Here’s a way to get some of your travel juices flowing even if you’re confined at home for safety purposes, as I am, and can’t travel for the time being.
It’s the three-day Travel Like a Pr0 Summit, with Jerry Winans as ringmaster and interviews with more than 20 travel writers and bloggers, including yours truly. It’s filled with travel tips that, with good fortune, we’ll all be able to use as the world eventually return to normalcy.
I hope you’ll find it informative and inspirational, in a time when we could all use a little inspiration — keeping in mind the thousands of Americans and those around the world who have lost their lives to COVID-19, many of whom contacted the coronavirus while traveling in infected areas, on cruise ships, and in other settings.
Links to the interviews for days one and two are available today; watch… Continue reading
Today I have the pleasure of introducing guest poster Sandy Coghlan, an Aussie Boomer who has written a diary-style book, Yesterday: A Baby Boomer’s Rite of Passage, about her sojourn in Europe in the magical mystery tour days of the late 1960s and early 1970s.
Back then, it was literally cheaper to travel on the Continent than it was to stay home — especially if you were willing to catch a few winks on some overnight ferries, crash with friends or in inexpensive hostels, and maybe do some hitchhiking that didn’t always take you where you planned to go. (And many young travelers did just that.)
I enjoyed Sandy’s account in part because — despite our differences in nationality, gender, and travel experience — it reminded me of my own first adventures in Europe nearly 50 (gasp!) years ago: memorable moments of discovery and revelation, and perhaps even more… Continue reading
New Zealand is one of my favorite destinations.
I’ve hiked along the Milford Track and through Abel Tasman National Park, marveled at gorgeous valleys and mountains that served as dramatic backdrops for the “Lord of the Rings” saga, made my way through an eerie glowworm cave, cruised through ice blue narrow passages of Milford Sound, enjoyed the urban amenities of Auckland and Wellington, and dined on lamb, lamb, and more lamb (though there’s much more to the diverse Kiwi cuisine — I just like lamb).
The country consists of three main islands: North, South, and Stewart (the latter is much smaller), and climate can range from warm and tropical in the north to cold and wintry in the south. Don’t forget that the seasons are reversed in the Southern Hemisphere, so beautiful Fjordland in the far south can… Continue reading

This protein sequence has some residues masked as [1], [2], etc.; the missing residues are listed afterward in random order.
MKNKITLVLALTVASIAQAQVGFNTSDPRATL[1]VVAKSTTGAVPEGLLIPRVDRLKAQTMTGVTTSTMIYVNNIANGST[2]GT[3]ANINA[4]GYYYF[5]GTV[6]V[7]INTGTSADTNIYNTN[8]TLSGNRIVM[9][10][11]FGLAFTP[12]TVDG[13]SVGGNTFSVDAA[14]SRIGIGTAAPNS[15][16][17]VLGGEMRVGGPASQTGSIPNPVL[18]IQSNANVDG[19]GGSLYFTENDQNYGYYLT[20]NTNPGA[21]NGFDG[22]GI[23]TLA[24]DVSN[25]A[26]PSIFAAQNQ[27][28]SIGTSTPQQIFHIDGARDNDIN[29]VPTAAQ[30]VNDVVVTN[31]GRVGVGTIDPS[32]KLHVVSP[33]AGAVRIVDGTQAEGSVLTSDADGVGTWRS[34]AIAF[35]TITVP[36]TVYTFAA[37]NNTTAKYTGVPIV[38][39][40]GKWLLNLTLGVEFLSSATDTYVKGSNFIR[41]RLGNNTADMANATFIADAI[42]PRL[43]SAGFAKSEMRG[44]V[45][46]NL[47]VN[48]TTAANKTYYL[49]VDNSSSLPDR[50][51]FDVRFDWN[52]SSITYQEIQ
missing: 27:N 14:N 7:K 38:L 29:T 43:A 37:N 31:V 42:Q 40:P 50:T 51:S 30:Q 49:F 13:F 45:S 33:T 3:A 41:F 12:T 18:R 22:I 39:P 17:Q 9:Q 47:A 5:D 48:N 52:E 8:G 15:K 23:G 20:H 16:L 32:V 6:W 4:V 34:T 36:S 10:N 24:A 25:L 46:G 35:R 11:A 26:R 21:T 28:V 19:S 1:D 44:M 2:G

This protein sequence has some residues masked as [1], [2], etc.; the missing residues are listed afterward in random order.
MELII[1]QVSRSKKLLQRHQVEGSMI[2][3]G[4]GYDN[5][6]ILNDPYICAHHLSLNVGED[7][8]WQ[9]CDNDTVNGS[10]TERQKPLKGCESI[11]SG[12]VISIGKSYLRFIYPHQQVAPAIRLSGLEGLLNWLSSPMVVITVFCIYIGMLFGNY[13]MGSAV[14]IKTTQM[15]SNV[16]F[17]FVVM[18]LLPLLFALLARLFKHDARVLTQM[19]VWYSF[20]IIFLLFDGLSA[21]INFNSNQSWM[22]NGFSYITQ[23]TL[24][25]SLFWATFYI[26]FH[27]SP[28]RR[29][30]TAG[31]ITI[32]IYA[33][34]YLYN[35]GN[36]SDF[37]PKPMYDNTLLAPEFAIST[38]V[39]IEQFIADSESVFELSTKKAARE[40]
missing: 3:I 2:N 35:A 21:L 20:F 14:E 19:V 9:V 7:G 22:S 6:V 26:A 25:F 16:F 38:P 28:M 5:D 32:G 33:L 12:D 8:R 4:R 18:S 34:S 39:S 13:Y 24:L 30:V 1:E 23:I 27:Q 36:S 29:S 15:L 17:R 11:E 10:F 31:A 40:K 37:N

You may have experienced it yourself when battling humongous lines to enter San Marco in Venice, the Uffizi Gallery in Florence, or the Sistine Chapel in the Vatican, or when you found yourself in a wave of fellow travelers struggling to get a peek at the changing of the guard at palaces in London, Athens, or Prague.
You may have been put off by hordes of drunken revelers in Amsterdam, Mallorca, or Berlin (of which, we trust, you were not one yourself).
You may have found small Alaskan ports or Croatian islands too overrun by your fellow cruise ship passengers to appreciate the beauty that attracted you to such cruise itineraries in the first place.
You may have sought out privacy in Iceland’s hot springs, only to find them packed with Game of Thrones fans drawn… Continue reading
By a nice coincidence following our last post on travel safety, two new surveys are out that try to identify the safest countries in the world, with implications for travelers as well as residents.
One, called the Global Peace Index 2018, comes from the Institute for Economics and Peace. It looks at 23 relevant statistics for 163 countries — including political terrorism, murder rates, and deaths from internal conflicts — and ranked them for overall safety.
The second, from the Gallup polling organization, takes a different tack: Gallup went straight to nearly 150,000 residents of 142 countries and asked them how safe they felt, based on factors such as their own experiences with crime and their attitudes toward local policing.